Jianli Liu received her PhD degree in physical chemistry from the Institutes of Chemistry, Chinese Academy of Sciences in 2016. She is a Postdoc under the supervision of Prof. Lifeng Cui in the School of Materials Science and Engineering, Dongguan University of Technology. Currently, she is working in Prof. Chun-Long Chen’s group as a visiting scholar in the Pacific Northwest National Laboratory. Her research interests are the design and assembly of peptoids and the study of their formation mechanisms by in situ AFM.

Lifeng Cui finished his undergraduate studies in electrical engineering at Xi’an University of Posts & Telecommunications in 2001. In 2007, he received his PhD degree in materials science under the supervision of Prof. Lai-Sheng Wang at Washington State University. After postdoctoral studies in materials science at Stanford University with Professor Yi Cui, he joined Amazon Inc. in 2010 and worked as a R&D engineer. He joined Shanghai University for Science & Technology as a professor in 2013 and moved to his present position as professor of materials science and engineering in 2016. His current research interests include advanced nano-structured materials, photocatalysis, and catalysis for biomass conversion.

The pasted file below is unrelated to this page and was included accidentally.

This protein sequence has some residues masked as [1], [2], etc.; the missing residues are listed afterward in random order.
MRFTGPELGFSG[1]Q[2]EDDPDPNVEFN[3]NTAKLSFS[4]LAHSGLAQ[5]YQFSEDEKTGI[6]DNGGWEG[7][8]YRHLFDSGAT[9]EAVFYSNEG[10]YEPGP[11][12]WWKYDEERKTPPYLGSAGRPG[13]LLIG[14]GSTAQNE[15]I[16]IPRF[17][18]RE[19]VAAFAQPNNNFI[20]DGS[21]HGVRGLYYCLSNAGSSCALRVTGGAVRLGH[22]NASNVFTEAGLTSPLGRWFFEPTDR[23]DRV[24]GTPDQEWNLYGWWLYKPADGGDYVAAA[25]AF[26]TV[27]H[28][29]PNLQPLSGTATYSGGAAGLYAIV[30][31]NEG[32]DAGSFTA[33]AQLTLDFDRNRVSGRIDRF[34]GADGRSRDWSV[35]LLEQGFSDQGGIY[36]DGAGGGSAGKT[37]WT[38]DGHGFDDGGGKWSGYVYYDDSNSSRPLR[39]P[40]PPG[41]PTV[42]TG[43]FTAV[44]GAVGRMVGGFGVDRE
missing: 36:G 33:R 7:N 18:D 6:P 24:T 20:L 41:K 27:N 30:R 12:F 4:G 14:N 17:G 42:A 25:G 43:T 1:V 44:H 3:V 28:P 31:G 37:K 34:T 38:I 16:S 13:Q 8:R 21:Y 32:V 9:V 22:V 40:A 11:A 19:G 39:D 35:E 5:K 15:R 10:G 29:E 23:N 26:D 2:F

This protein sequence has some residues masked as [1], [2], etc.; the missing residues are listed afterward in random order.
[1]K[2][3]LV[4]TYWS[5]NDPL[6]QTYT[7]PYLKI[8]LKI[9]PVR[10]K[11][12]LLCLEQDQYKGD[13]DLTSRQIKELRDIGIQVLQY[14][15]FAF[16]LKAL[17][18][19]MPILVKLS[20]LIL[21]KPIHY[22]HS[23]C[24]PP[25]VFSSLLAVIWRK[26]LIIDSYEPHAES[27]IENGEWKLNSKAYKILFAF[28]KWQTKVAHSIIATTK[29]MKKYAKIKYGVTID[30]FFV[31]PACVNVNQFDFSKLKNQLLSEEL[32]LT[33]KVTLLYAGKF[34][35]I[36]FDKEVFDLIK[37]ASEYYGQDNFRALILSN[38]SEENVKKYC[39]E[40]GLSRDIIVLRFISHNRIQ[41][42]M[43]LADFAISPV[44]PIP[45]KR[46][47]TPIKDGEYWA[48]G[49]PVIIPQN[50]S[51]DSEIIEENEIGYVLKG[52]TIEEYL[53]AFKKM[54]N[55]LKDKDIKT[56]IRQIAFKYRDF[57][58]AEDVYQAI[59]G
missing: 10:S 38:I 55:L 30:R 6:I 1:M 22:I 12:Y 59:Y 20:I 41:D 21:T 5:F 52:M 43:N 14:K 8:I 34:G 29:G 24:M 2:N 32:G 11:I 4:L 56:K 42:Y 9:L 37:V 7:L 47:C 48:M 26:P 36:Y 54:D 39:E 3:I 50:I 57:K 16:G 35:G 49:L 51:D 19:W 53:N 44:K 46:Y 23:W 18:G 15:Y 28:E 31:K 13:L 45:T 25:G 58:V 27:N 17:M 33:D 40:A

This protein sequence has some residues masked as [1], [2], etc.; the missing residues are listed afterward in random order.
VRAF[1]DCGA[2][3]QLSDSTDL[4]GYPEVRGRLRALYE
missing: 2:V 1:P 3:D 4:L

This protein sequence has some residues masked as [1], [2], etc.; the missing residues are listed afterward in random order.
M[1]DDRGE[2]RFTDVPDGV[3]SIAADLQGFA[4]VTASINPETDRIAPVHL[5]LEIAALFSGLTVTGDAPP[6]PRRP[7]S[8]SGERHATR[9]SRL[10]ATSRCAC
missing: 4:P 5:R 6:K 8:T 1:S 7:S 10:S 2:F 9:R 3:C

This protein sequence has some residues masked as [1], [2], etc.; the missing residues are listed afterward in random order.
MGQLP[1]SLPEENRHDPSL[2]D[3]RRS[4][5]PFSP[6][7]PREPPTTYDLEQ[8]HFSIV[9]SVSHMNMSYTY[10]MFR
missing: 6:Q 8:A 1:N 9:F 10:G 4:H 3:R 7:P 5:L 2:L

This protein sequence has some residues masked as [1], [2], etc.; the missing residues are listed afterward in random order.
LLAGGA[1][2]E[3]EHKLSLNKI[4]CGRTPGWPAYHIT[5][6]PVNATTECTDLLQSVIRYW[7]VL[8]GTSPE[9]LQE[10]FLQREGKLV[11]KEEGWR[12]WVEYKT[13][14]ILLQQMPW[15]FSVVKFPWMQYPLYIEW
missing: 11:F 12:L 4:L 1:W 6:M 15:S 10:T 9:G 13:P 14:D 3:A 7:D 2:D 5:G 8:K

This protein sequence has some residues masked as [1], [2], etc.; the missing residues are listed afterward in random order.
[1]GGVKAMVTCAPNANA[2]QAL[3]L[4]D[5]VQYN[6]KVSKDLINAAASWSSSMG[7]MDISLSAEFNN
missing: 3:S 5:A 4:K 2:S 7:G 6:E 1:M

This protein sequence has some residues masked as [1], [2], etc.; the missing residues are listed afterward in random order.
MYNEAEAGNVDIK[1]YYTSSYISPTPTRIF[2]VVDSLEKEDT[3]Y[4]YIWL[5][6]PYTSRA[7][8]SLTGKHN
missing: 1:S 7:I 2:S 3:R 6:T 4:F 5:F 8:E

Chun-Long Chen is currently a senior research scientist at the Pacific Northwest National Laboratory (PNNL), and a joint Faculty Fellow in the Department of Chemical Engineering at the University of Washington. His research group is tackling the challenges of developing sequence-defined peptoids that mimic proteins and peptides for assembly of biomimetic functional materials (e.g., artificial membranes) and for controlling inorganic crystal formation (e.g., plasmonic nanomaterials), aiming at design and synthesis of bio-inspired functional materials that rival those found in biology.